Illuminations #134, Cheshvan 5778, Parshat Lech-Lecha

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Illuminations #134, Cheshvan 5778, Parshat Lech-Lecha

Torah Gems

In Parchas Lech Lecha we begin the happenings of our Forefathers. The Torah goes to great lengths to relate to us what they experienced. A few examples are the amount of wells Avraham dug, the preparation of the food for the Angels that came to visit, and where Avram went when there was a famine.  Why did the Torah feel it necessary to tell over these stories when some appear to be irrelevant or inconsequential?

The Ramban gives us a beautiful insight. Everything that the Forefathers did was a sign for their children about what would happen to them in the future. The Forefathers created roots of such strength to the extent that the Jews could not be cursed by Bila’am because they were as firmly rooted as mountains and hills. For a tree to grow, a seed must be planted, and the more invested in it, the more it will produce. As much as the Forefathers did to plant the seeds of the Jewish Nation, they could have done even more. When Avraham Avinu came to Cana’an there was a famine so he continued to Egypt. The Ramban writes that he should have stayed and trusted in Hashem, but because he didn’t stay, his children stayed in Mitzrayim and suffered. The Torah shares this example to teach us a lesson. A person can always do a little more.

Parsha Pearls

The Pasuk says, “Avram went up from Mitzrayim and proceeded on his journeys.” Rashi comments that we can infer from the words “proceeded on his journeys,  that he stayed in the same inn on the way to Eretz Yisrael as he did on his way down to Mitzrayim. The Maharal in Gur Aryeh denotes from here that a person shouldn’t change his lodging because the innkeeper will think the guest was unhappy.

Glimpses of Greatness

Rav Avraham Pam offers another perspective. Before Avraham went down to Egypt, he was not a rich man, however, Hashem promised  him that he would become rich, and when he left Egypt he was indeed rich. When a person becomes wealthy, they may be tempted to upgrade their standard of living, yet the Torah teaches that whatever our financial situation may be, it is recommended to maintain a modest lifestyle and use extra money to support  Mitzvot and Torah Study.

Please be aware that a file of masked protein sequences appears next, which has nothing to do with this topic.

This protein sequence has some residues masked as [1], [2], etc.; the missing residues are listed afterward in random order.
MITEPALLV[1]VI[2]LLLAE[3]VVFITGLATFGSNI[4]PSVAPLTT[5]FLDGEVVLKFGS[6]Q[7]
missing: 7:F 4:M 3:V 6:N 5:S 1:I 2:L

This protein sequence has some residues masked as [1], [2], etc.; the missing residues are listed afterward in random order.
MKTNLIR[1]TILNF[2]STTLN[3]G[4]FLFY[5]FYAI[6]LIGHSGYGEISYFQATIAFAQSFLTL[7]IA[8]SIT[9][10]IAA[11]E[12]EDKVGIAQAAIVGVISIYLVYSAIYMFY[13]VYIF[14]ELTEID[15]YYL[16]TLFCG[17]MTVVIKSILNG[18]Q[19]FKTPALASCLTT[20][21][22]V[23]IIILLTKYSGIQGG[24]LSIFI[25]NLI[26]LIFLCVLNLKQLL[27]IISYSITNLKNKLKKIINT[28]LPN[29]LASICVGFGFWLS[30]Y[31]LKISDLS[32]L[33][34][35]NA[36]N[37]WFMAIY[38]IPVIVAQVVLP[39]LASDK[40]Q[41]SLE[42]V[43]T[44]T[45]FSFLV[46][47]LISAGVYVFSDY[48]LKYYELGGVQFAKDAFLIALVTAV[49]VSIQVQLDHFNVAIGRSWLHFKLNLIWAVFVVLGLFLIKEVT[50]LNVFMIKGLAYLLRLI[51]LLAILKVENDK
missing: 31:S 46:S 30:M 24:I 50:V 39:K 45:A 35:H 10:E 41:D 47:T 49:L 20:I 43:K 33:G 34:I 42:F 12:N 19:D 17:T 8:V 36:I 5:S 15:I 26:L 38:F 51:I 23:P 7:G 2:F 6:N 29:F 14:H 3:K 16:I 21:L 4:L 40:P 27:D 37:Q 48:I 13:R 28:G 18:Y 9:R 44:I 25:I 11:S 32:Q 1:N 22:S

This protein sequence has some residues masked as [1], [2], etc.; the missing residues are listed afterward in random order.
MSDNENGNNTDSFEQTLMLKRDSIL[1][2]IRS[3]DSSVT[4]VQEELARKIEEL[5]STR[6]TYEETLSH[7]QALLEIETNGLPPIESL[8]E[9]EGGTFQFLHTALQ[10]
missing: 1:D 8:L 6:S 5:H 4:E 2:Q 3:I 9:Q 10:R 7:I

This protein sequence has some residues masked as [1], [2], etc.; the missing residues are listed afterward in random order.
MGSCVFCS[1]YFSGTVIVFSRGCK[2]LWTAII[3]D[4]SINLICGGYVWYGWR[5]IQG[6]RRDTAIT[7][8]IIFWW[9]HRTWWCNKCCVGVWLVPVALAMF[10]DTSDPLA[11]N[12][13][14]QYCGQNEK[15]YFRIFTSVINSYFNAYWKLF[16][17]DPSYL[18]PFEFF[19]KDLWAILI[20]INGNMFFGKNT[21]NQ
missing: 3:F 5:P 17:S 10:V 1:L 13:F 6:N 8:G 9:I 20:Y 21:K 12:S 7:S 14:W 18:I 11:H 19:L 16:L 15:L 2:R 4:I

Rav Shach had an important meeting scheduled. As the meeting was getting ready to begin a father and son came to ask if they could please have a chance to speak with Rav Shach for just a moment.  The gabbaim said they could go in if it would be quick. They went in to request that the great Rabbi bless the boy for success in his learning.  When Rav Shach realized that the boy did not enjoy learning, he reviewed Gemara with him. The boy left with a strong, warm feeling for Torah Study. When the pair left, Rav Shach explained to his important meeting members that the matter of the father and son was of great urgency and could not be postponed.  Enjoying learning is a matter of life and death.

Halacha Weekly

Q. Is it permitted to send Mezuzot in the Mail? [2-7-177]

A. Sheilot v’Teshuvot Kav Hanaki (1-370, R. Yechiel Mikhalben Aharon Tuktsinkski) asks the question: is it permitted to send a mezuzah in the mail? The question arises because if one considers that it [the mezuzah] will end up being thrown from place to place [in the process of processing the mail in the post office], perhaps this is a disgraceful treatment of the mezuzah?  The situation describes when it is impossible to send it in some other way.

He argues that it is permitted, since one sends even items that are important in the same way [in a manner that throws the items sent in the mail from place to place]. Therefore, even though the postal workers handling mail items throw the package and sacks of letters from place to place, this is not considered a disgraceful treatment of the mezuzah.